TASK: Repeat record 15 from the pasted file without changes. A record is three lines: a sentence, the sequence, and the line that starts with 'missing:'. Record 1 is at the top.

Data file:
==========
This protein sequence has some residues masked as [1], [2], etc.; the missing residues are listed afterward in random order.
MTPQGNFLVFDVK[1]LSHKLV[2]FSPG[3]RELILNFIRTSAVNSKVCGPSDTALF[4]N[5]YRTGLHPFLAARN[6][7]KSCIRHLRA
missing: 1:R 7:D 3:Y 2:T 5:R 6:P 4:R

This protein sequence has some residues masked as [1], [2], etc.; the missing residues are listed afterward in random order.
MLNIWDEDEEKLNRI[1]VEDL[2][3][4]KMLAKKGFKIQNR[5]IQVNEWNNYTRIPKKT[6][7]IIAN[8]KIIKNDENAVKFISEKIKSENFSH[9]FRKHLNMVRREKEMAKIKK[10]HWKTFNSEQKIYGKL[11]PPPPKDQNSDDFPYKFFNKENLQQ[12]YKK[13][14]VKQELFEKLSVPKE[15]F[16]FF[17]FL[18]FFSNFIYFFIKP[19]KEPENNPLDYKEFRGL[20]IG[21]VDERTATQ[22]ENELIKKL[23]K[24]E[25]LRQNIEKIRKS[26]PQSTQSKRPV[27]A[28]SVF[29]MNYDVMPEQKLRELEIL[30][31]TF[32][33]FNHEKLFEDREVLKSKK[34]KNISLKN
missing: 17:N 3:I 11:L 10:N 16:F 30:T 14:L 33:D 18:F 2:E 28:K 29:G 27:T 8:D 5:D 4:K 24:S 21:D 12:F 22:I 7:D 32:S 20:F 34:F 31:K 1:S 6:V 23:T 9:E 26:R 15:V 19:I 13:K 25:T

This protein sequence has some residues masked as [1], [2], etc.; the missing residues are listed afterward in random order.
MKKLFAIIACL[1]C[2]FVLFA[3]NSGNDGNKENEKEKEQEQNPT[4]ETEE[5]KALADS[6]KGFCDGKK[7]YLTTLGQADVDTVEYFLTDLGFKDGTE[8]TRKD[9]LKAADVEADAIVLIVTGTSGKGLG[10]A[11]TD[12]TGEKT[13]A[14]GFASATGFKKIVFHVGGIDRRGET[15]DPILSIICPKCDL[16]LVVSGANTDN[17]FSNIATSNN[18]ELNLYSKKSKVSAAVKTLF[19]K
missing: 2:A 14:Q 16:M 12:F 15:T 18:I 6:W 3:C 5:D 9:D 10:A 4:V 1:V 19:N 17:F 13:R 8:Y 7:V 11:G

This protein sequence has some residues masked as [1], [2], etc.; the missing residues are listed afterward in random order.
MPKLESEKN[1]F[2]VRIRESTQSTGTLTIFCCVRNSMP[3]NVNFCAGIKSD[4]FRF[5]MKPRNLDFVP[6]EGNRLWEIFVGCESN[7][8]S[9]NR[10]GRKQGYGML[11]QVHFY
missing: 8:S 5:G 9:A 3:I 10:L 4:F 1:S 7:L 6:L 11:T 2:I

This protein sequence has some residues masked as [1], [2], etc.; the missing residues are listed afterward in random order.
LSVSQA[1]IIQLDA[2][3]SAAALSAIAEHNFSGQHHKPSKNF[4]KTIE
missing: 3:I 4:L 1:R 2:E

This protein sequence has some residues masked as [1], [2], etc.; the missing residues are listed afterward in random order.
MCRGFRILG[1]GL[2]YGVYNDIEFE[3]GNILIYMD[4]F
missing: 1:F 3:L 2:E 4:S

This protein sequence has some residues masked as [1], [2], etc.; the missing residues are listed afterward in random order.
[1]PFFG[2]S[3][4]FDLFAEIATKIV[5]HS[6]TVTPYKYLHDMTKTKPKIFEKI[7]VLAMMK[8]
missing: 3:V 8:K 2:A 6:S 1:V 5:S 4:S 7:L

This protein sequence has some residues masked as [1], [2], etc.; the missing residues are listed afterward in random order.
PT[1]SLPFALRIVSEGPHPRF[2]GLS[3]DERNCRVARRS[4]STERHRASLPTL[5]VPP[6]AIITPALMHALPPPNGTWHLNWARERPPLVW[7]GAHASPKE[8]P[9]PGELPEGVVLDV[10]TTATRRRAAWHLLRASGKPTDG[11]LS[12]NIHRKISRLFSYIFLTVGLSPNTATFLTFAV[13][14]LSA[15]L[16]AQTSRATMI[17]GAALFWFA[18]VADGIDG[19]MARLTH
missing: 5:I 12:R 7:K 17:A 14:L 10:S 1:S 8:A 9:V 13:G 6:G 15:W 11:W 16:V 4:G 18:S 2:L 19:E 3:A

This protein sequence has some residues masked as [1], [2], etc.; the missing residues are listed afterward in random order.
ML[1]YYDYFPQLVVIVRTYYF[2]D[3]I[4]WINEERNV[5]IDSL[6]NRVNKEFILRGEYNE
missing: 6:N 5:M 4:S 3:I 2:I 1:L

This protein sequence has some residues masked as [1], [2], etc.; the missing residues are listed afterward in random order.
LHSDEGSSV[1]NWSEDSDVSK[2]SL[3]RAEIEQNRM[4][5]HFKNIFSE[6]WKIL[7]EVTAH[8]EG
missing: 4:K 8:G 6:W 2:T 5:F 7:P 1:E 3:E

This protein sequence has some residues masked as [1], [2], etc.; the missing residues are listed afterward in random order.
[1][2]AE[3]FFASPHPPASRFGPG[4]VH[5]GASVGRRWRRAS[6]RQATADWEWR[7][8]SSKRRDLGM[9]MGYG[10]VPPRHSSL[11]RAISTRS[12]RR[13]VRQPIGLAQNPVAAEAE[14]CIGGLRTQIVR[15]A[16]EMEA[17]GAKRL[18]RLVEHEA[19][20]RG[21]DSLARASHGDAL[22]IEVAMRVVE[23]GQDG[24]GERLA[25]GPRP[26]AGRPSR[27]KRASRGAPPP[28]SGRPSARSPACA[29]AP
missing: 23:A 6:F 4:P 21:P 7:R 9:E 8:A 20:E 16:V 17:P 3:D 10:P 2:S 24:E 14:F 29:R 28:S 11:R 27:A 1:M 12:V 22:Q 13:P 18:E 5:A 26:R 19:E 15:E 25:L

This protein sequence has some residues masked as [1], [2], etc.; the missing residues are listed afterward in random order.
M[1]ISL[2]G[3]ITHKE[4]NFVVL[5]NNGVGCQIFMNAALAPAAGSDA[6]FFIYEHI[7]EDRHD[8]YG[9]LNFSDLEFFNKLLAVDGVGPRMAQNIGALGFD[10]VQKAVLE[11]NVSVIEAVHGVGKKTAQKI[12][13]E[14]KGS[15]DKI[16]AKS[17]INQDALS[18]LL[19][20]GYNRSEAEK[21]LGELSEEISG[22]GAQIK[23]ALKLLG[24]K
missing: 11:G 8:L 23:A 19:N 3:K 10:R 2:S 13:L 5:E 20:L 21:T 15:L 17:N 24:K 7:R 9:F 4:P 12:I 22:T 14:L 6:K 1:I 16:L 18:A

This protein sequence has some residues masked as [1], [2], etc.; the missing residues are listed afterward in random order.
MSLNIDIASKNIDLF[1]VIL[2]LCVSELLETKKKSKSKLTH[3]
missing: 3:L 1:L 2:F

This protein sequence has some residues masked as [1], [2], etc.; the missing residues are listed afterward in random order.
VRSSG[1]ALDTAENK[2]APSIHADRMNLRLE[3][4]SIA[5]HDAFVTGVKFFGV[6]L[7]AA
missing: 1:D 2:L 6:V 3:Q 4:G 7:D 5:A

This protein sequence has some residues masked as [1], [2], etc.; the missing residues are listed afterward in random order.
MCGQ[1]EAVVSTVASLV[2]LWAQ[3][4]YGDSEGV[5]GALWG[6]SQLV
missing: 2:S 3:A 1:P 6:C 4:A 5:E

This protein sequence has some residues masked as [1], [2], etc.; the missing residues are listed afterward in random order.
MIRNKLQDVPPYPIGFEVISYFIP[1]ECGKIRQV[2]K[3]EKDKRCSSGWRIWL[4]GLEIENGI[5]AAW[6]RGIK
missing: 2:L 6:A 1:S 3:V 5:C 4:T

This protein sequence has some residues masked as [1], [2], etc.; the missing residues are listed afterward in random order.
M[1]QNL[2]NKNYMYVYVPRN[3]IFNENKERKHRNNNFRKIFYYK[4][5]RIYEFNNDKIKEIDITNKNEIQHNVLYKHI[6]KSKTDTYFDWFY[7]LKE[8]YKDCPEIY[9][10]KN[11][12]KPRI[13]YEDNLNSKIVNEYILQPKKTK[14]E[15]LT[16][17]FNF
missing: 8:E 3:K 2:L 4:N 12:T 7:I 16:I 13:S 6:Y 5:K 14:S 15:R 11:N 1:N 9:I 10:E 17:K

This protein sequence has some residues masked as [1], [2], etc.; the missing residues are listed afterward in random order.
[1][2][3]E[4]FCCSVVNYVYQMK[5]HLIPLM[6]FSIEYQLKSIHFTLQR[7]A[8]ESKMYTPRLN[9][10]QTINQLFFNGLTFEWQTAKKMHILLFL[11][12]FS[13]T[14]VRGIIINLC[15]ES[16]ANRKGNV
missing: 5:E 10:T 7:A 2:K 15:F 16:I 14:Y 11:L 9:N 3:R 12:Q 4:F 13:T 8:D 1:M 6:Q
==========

This protein sequence has some residues masked as [1], [2], etc.; the missing residues are listed afterward in random order.
MCGQ[1]EAVVSTVASLV[2]LWAQ[3][4]YGDSEGV[5]GALWG[6]SQLV
missing: 2:S 3:A 1:P 6:C 4:A 5:E